Elizabeth Duke is a Quaker, a Kiwi and a lesbian.   She grew up in an Anglican family in Birmingham, England, and studied and taught Classics.  Elizabeth found Quakers soon after the birth of her first child, and from 1997 to mid-2004 was called to employment as Associate, then General, Secretary of Friends World Committee for Consultation, the global Quaker networking body.  In retirement in Dunedin, as well as holding Quaker responsibilities, she represents the local Green Party on the council of Araiteuru (urban) Marae and is trying to learn to paint and draw.

View the full text of the 2018 Lecture here


Quaker Lecture 2017 - TRANSCENDING NEOLIBERALISM  (YouTube link) 

Jane Kelsey

Jane Kelsey is one of New Zealand's best-known critical commentators on issues of globalisation and neoliberalism. She has taught at the University of Auckland since 1979, specialising in socio-legal studies, law and policy and international economic regulation. In her 2017 Quaker lecture Jane addresses the issue of Neolibralism both globally and in New Zealand, and offers thoughts and suggestions on how this country can “move from a state of denial, to progressive transformation”.

View a video recording a recording of the 2017 Lecture here. (YouTube link) 


Quaker Lecture 2016 - A PEACEFUL WORLD - How can we make it so? 

Marian Hobbs

People the world over want to live in peace. At the same time the human species continues to wage war and to develop armaments that could annihilate life on earth. The unwelcome intrusion of other countries into the Pacific to test their nuclear weapons, and the distressing violence we are experiencing at a national and global levels has mobilized communities to create networks of action for peace.

Marion Hobbs has had two major careers in education and politics. She was a teacher for 25 years, the former principal of a secondary school in New Zealand, and an education advisor in the United Kingdom. During her 12 years as a politician she held several ministerial posts in the Labour Government of Helen Clark - Minister for the Environment, Minister for Disarmament and Arms and Associate Minister of Education among other cabinet posts.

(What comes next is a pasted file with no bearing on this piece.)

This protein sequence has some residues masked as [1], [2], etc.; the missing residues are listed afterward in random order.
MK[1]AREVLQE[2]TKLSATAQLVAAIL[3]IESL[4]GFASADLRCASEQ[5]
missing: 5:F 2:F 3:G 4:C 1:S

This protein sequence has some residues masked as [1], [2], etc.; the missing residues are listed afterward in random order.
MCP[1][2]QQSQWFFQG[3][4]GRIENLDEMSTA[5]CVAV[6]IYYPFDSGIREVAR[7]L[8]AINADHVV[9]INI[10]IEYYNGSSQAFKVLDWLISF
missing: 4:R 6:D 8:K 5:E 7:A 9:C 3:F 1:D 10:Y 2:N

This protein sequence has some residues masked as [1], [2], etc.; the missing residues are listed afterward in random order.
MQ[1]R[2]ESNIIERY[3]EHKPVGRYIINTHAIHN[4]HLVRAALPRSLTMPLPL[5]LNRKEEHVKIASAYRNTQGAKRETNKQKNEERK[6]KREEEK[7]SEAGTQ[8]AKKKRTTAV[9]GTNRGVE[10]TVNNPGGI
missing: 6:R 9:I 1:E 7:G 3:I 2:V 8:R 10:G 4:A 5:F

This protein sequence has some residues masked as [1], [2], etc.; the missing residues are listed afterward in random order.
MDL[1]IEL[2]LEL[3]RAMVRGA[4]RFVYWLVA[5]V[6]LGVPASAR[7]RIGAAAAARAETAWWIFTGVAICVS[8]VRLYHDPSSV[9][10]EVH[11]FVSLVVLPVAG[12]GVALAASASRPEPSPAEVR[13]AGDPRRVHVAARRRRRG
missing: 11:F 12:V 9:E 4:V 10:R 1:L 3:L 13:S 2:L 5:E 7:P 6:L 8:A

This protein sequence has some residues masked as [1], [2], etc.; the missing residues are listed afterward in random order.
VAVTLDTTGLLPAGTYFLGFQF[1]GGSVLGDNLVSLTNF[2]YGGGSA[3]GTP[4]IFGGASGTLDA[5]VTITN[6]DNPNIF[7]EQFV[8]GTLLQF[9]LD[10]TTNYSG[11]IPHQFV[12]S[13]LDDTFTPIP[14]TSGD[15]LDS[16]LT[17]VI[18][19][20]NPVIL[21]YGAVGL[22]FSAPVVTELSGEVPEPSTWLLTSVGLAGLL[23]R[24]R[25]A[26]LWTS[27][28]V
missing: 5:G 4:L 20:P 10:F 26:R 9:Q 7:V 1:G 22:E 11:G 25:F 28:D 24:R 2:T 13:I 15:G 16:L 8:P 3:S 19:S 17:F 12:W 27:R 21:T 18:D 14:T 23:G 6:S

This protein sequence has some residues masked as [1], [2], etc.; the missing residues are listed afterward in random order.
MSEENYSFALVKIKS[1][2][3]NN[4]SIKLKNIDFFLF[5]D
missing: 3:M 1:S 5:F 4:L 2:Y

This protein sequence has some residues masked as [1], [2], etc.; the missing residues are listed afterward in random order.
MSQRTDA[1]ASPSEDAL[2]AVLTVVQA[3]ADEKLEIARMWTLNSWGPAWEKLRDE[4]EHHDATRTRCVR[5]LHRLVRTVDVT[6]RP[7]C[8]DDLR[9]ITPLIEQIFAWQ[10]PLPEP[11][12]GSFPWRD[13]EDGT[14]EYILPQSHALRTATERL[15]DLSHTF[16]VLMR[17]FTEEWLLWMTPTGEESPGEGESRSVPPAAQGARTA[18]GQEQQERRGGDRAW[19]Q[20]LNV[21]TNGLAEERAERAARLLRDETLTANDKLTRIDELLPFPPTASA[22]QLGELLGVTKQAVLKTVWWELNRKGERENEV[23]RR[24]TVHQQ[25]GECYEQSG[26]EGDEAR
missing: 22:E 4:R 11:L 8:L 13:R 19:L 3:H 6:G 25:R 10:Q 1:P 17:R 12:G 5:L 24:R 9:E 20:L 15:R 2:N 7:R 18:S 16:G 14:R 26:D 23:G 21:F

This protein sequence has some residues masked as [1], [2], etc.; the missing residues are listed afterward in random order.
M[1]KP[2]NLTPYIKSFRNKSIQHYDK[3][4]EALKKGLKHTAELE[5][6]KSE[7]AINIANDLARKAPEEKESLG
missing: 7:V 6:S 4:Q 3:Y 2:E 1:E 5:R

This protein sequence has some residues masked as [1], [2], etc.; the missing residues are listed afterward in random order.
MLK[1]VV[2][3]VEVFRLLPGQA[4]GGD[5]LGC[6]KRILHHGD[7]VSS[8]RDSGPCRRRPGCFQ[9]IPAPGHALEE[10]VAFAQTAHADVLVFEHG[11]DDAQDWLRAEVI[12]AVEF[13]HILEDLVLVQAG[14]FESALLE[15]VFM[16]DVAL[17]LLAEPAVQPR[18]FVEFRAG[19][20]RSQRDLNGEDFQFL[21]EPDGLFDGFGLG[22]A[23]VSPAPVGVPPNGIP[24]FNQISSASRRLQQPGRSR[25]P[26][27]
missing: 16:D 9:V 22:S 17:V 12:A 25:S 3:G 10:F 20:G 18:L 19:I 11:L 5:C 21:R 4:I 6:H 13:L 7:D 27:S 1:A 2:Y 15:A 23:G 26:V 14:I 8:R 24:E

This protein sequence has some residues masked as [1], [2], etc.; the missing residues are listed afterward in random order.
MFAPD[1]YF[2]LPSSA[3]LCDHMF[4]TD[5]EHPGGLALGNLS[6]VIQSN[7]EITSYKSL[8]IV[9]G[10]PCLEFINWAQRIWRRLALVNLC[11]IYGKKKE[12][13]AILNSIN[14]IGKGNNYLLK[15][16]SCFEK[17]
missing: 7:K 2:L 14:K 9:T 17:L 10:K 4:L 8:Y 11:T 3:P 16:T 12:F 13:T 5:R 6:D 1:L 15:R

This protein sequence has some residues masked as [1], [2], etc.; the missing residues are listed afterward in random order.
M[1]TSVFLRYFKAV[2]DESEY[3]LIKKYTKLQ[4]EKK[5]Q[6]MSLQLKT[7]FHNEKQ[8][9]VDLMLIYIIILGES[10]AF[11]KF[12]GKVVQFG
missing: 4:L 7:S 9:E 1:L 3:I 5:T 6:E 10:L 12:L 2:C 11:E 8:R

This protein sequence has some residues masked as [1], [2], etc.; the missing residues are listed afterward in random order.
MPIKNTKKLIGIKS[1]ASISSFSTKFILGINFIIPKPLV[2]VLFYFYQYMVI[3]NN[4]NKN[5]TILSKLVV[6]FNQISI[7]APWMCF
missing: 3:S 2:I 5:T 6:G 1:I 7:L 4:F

View the full text of the 2016 Lecture here


Quaker Lecture 2015 - WHAT WE KNOW, WHAT WE SAY and WHAT WE DO

Bryan Bruce

Bryan Bruce and John Key grew up in poor circumstances at a time when the Welfare State gave them the chance of a better life. Yet now they hold very different views of the state's obligations towards the well-being and future of its younger citizens. In our once egalitarian society, the top 10% of the population now own 52% of the wealth while the botton 20% hold almost nothing.

 View the full text of the 2015 Lecture here. (227KB .pdf)


Quaker Lecture 2014 -  STANDING IN THIS PLACE

David James, Jillian Wychel, Murray Short, Linda Wilson

In this lecture, four Pākehā people analyse their past and continuing roles as supporters of justice for indigenous peoples. They consider firstly how these roles have changed over time, and secondly how they might evolve as claims relating to the Treaty are settled.

View the full text of the 2014 Lecture here. (476KB .pdf)


Quaker Lecture 2013 - ENOUGH!  The challenge of a post-growth economy

Jeanette Fitzsimons

As humanity starts to reach and exceed the limits to growth modelled by the Club of Rome in 1972, two possible futures stand in stark contrast:  a failed growth economy, or a Steady State described here as an economy of Enough.   A willingness to say "I have enough now; the rest is for others, or for Nature" could usher in a future that is dynamic, congenial, prosperous, and ecologically and socially rich.   We would have less stuff but more time and richer relationships.   However, the challenges are daunting.   It requires fundamental change to our economic goals, our tax and monetary systems, the framework of capitalism and, hardest of all, to our values and our image of ourselves as human beings.   This lecture discusses the challenges of an economy of Enough.

View the full text of the 2013 Lecture here. (431KB .pdf)



Tony Taylor at Yearly Meeting.

View the full text of the 2011 Lecture here. (1136KB .pdf)


Quaker Lecture 2010 -  HONOURING THE OTHER

Kevin Clements

View the full text of the 2010 Lecture here. (959KB .pdf)


Quaker Lecture 2009 -  KIWI DRAGON - the First Quaker Lecture at Yearly Meeting

Bill Willmott

View the full text of the 2009 Lecture here. (it is a large 3.03MB .pdf)


Sales of Lecture booklets

You can purchase copies of the printed booklet of the 2019 Lecture from Quaker Book Sales ($10 each) - email sales@books.quakers.nz

Some copies of the 2009, 2010, 2011 and 2013 lectures may also be available.

This page updated 4 April 2019